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The Sixth Sense You Didn't Know You Had

Ever fancied having a superpower? Something you can call upon when you need it, to hand you extra information about the world?

Falling Into a Black Hole Might Turn You Into a Hologram

Many scientists believe that anything sent into a black hole would probably be destroyed. But a new study suggests that this might not be the case after all.

Grown Adults, Stop Drinking Breast Milk. Seriously.

“Breast is best”. So goes the message from the international and clinical guidance on what milk mothers should feed their babies.

Early Humans Became More Feminine, Which Allowed for the Birth of Culture

I have always wondered why our species Homo sapiens, that evolved in Africa about 200,000 years ago, seemed to do nothing special for the first 150,000 years.

5 Amazing Extinct Creatures That Aren't Dinosaurs

The release of Jurassic World has reignited our love for paleontology. Many of us share a longing to understand the dinosaurs that roamed the Earth long before we arrived.

Kennewick Man's Genome Reignites Decades-Old Cultural Dispute

Depending on who you talk to, Kennewick Man is either among the most important archaeological finds in North American history, or the desecrated body of a distant forebear known as “The Ancient One.” Kennewick Man’s remains have fueled a nearly two-decade-long showdown between science and cultural rights, and now those tensions are at the forefront once again.

How to Train Your Velociraptor, 'Jurassic World' Style

No Jurassic Park franchise film would be complete without an appearance by T. rex, but in both the original films and the new Jurassic World, the real terror over the course of the film is carried on much smaller forelimbs: the bloodthirsty, agile, intelligent velociraptors.

A Better Way to Forecast Dangerous Solar Storms

Solar storms start their lives as violent explosions from the sun’s surface. They’re made up of energetic charged particles wrapped in a complex magnetic cloud.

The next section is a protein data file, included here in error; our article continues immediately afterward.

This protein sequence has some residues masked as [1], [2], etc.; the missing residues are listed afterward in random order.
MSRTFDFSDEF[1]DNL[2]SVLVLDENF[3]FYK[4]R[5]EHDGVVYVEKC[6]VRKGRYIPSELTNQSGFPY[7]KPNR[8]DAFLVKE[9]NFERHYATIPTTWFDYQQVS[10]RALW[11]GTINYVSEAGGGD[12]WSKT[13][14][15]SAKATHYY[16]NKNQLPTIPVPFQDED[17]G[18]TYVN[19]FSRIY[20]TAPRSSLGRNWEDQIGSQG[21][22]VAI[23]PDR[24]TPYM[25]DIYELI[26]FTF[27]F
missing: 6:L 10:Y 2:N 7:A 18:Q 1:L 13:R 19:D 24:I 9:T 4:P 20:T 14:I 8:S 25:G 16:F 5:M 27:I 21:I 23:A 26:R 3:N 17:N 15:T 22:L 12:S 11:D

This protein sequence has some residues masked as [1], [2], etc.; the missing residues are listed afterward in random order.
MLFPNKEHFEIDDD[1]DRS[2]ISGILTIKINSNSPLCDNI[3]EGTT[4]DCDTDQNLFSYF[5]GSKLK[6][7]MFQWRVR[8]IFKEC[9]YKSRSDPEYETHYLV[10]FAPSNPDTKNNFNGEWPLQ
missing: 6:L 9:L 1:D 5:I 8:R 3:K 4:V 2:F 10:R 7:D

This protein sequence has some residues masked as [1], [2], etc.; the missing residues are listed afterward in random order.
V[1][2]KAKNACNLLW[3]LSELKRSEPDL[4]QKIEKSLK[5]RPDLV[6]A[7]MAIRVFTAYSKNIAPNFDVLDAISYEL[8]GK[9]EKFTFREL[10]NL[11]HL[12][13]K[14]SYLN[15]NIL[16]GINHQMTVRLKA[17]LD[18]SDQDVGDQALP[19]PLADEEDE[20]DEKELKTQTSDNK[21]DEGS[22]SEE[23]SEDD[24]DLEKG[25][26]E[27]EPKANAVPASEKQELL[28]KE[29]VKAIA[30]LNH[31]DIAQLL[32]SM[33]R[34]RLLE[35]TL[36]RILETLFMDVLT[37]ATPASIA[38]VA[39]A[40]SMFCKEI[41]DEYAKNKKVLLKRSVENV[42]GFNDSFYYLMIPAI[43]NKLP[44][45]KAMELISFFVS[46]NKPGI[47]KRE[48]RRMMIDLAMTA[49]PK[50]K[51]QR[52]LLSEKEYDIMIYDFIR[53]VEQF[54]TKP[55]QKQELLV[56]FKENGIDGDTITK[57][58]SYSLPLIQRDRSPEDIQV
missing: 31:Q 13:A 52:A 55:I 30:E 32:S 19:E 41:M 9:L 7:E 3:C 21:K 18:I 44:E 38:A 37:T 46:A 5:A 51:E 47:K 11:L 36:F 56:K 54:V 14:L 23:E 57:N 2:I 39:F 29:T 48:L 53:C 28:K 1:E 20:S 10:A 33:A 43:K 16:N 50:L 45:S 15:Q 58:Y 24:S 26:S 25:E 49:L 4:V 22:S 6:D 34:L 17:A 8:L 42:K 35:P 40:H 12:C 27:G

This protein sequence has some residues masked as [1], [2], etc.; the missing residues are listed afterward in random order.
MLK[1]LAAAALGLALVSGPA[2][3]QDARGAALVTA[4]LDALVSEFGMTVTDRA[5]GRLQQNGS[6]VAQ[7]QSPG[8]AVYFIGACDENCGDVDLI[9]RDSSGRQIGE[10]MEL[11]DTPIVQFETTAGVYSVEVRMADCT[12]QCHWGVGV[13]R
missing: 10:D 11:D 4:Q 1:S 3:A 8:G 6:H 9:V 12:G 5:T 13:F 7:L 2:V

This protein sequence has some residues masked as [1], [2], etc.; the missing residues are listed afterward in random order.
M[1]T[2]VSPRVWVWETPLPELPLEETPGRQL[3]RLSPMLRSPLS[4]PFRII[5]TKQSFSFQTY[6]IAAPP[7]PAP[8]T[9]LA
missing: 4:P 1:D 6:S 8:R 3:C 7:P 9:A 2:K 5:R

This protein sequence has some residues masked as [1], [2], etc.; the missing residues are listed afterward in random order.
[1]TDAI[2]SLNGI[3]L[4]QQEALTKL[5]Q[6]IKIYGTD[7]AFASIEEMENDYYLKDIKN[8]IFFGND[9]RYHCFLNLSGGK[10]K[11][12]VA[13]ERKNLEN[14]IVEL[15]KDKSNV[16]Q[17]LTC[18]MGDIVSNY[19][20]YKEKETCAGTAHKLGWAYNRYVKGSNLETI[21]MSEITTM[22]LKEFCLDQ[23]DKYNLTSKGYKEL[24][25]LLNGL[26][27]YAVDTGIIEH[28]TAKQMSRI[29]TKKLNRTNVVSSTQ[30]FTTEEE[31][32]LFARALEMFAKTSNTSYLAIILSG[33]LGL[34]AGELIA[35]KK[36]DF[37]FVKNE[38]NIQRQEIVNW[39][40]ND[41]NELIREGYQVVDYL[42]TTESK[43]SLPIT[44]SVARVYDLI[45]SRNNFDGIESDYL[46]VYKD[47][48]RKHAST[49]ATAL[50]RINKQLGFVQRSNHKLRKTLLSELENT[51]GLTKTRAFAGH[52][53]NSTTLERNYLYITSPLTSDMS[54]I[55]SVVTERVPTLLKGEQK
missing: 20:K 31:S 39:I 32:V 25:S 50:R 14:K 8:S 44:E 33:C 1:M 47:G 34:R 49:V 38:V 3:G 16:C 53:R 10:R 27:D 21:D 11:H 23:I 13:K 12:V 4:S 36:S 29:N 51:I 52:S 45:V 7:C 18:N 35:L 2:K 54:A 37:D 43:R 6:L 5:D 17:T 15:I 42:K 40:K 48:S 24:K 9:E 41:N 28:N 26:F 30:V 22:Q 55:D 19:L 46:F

This Laboratory Invents the Flavors in Nearly Everything You Eat

A national chain restaurant once approached McCormick & Company because it wasn’t getting the kind of fajitas sell-through it expected.

Why Hospitals Aren't Always the Best Place to Give Birth

There is a good chance that your grandparents were born at home. I am going to go ahead and assume they turned out fine, or at least fine enough, since you were eventually born too and are now reading this.

The Enduring Appeal of a Meal in a Pill

On February 20, 1962, the spacecraft Friendship 7, carrying astronaut John Glenn, lifted off from Cape Canaveral, Florida.

Researchers' Quest for an Artificial Heart

The need to mend broken hearts has never been greater. In the USA alone, around 610,000 people die of heart disease each year.

5 Chemistry Breakthroughs That Shaped Our Modern World

Did you know that the discovery of a way to make ammonia was the single most important reason for the world’s population explosion from 1.6 billion in 1900 to 7 billion today?

Hacking the Nervous System to Heal the Body

Kevin Tracey, a neurosurgeon based in New York, is a man haunted by personal events – a man with a mission.

The Skyscrapers of the Future Will Be Made of Wood

Vancouver-based architect Michael Green was unequivocal at a conference at which I heard him speak a while ago: “We grow trees in British Columbia that are 35 stories tall, so why do our building codes restrict timber buildings to only five stories?

The Darker Side of the 'Love Hormone'

A decade ago, a revolutionary paper showed that a hormone called oxytocin can actually make us trust other people.

This Robotic Octopus Arm Could Someday Be Your Surgeon

The unparalleled motion and manipulation abilities of soft-bodied animals such as the octopus have intrigued biologists for many years.

Why Astronomers Will Hate the Internet of Things

A minor fracas between astronomers and robo-lawnmowers has been making headlines, which sounds painfully futuristic.

Science and Religion Clash Over Telescope Construction on Sacred Summit

When Paul Coleman summits Mauna Kea, the dormant volcano in Hawai’i that rises 13,796 feet above the Pacific, he is struck by two things.

How Nature Can Preserve a Brain for Hundreds of Years

Brain tissue is very soft and full of water, and through autolysis it usually begins to decompose rapidly after death.